Beowulf Criticism

Beowulf Criticism - of view, and much of the meaning is...

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September 16, 2005 First-Year Precep. Beowulf Criticism Response Tolkien believes that Beowulf is not entirely a true epic hero, but he is still essential to the “narrative poem”. “Beowulf is not, then, the hero of an heroic lay, precisely. He has no enmeshed loyalties, nor hapless love. He is a man, and that for him and many is sufficient tragedy” (Tolkien 115). For a hero to be an epic hero, he must be the fault of his own downfall, and from what we know Beowulf is only human, and being human is his only downfall. In simplest terms the story is two moments in a great life; the young rise of a hero, and the fall of a great king. The monsters are some what nonessential to the meaning of Beowulf, the old tale was not first told from a poet’s point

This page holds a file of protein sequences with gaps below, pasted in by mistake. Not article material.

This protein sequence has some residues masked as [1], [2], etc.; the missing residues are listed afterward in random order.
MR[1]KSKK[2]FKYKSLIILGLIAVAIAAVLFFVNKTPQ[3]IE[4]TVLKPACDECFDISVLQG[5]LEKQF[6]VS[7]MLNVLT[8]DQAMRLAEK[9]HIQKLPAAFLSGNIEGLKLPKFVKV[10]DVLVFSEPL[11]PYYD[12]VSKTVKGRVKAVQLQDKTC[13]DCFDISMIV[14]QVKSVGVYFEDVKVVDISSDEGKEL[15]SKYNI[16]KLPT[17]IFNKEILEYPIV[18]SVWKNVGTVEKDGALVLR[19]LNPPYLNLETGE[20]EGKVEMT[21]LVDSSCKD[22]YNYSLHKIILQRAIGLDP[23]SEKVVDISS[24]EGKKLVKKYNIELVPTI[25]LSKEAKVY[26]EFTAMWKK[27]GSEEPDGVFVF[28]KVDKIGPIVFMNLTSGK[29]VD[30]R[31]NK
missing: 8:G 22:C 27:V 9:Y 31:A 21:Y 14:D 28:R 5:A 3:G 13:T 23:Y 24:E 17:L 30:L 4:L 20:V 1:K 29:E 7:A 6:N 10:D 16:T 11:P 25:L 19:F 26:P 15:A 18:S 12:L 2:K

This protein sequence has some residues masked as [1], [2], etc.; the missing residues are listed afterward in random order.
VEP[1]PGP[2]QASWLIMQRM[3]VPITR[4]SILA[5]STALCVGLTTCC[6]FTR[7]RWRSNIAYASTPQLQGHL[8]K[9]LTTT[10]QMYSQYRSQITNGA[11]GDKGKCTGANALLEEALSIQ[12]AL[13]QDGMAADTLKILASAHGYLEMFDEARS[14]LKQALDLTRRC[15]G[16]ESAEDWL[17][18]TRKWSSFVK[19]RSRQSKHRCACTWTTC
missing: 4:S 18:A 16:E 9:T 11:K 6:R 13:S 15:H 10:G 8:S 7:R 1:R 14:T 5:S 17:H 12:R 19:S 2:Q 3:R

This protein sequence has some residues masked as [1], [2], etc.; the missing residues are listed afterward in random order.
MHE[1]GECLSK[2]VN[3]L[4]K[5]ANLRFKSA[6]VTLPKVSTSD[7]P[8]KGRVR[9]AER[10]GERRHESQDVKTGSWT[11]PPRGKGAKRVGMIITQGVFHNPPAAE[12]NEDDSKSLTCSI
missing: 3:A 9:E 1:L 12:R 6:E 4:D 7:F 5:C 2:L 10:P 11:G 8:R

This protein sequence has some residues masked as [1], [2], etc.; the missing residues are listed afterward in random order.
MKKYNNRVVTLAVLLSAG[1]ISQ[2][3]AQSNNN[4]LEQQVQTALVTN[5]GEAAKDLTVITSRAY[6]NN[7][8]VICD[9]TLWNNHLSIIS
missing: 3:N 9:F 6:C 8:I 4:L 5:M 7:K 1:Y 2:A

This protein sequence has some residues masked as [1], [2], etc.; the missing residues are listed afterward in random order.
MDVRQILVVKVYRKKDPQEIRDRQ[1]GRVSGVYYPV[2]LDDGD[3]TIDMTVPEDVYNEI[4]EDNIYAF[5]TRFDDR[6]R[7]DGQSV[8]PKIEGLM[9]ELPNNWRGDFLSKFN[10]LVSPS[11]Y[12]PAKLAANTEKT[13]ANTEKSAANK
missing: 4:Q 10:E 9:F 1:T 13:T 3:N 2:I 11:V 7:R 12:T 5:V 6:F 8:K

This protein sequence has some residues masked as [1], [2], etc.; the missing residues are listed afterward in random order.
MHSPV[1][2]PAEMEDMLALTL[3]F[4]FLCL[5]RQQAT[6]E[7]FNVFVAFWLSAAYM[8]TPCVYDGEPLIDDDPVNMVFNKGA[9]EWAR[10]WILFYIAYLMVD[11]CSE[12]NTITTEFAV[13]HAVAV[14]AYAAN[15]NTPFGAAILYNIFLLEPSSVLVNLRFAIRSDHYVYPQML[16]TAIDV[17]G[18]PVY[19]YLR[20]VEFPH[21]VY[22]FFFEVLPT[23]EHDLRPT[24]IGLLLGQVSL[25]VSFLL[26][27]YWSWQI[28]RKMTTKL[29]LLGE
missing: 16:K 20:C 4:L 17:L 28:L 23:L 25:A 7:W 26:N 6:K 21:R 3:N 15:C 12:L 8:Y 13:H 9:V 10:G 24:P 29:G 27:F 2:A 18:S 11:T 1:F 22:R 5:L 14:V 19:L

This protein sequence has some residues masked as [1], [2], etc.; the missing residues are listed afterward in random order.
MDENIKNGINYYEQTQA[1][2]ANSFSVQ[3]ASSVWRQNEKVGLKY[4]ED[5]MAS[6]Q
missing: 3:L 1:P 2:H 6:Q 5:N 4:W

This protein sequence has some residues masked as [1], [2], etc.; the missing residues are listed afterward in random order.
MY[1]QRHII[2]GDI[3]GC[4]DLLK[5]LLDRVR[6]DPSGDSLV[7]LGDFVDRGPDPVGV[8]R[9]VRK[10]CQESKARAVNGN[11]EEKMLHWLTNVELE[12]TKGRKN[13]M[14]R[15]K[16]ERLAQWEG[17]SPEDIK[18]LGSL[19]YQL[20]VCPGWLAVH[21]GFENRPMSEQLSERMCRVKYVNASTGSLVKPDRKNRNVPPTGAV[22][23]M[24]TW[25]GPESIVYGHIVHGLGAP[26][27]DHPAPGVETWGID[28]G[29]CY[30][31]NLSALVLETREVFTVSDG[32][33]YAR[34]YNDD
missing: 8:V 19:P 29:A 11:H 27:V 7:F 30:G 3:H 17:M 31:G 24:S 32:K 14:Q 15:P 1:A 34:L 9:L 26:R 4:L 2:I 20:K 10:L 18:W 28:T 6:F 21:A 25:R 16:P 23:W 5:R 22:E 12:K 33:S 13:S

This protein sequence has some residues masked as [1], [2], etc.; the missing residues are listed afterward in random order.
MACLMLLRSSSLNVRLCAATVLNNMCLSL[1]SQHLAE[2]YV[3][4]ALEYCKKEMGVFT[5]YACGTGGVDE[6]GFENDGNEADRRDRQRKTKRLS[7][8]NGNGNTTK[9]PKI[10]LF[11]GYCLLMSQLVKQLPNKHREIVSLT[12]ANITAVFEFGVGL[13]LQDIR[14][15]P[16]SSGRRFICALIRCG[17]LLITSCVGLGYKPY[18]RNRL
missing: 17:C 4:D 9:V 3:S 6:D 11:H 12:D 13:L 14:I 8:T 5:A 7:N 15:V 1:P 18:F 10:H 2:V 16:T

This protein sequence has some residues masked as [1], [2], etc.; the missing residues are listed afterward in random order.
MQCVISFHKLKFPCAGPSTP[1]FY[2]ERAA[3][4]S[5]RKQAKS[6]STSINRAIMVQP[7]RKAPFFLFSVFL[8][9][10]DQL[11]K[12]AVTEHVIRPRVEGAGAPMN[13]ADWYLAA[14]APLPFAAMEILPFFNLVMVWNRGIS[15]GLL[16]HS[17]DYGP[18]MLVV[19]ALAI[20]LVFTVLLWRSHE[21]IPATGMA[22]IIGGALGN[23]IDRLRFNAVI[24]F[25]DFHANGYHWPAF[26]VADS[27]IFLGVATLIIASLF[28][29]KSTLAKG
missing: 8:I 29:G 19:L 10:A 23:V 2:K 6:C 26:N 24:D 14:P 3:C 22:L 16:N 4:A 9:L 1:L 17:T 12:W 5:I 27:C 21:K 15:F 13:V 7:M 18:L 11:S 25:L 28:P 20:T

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Unformatted text preview: of view, and much of the meaning is clouded by the folk-tale analogues. Beowulf is not an epic, not even a magnified lay. No term borrowed from Greek or other literatures exactly fit: there is no reason why they should (Tolkien 127). I must agree with Tolkiens point of view, the story is not all about fighting demons and dragons, its about the rise and fall of a man. It is only because the main foes in Beowulf are inhuman that the story is larger and more significant then just a tale about a great kings fall. If the monsters were replaced with great battles against formidable enemies, the meaning of Beowulf would be the same....
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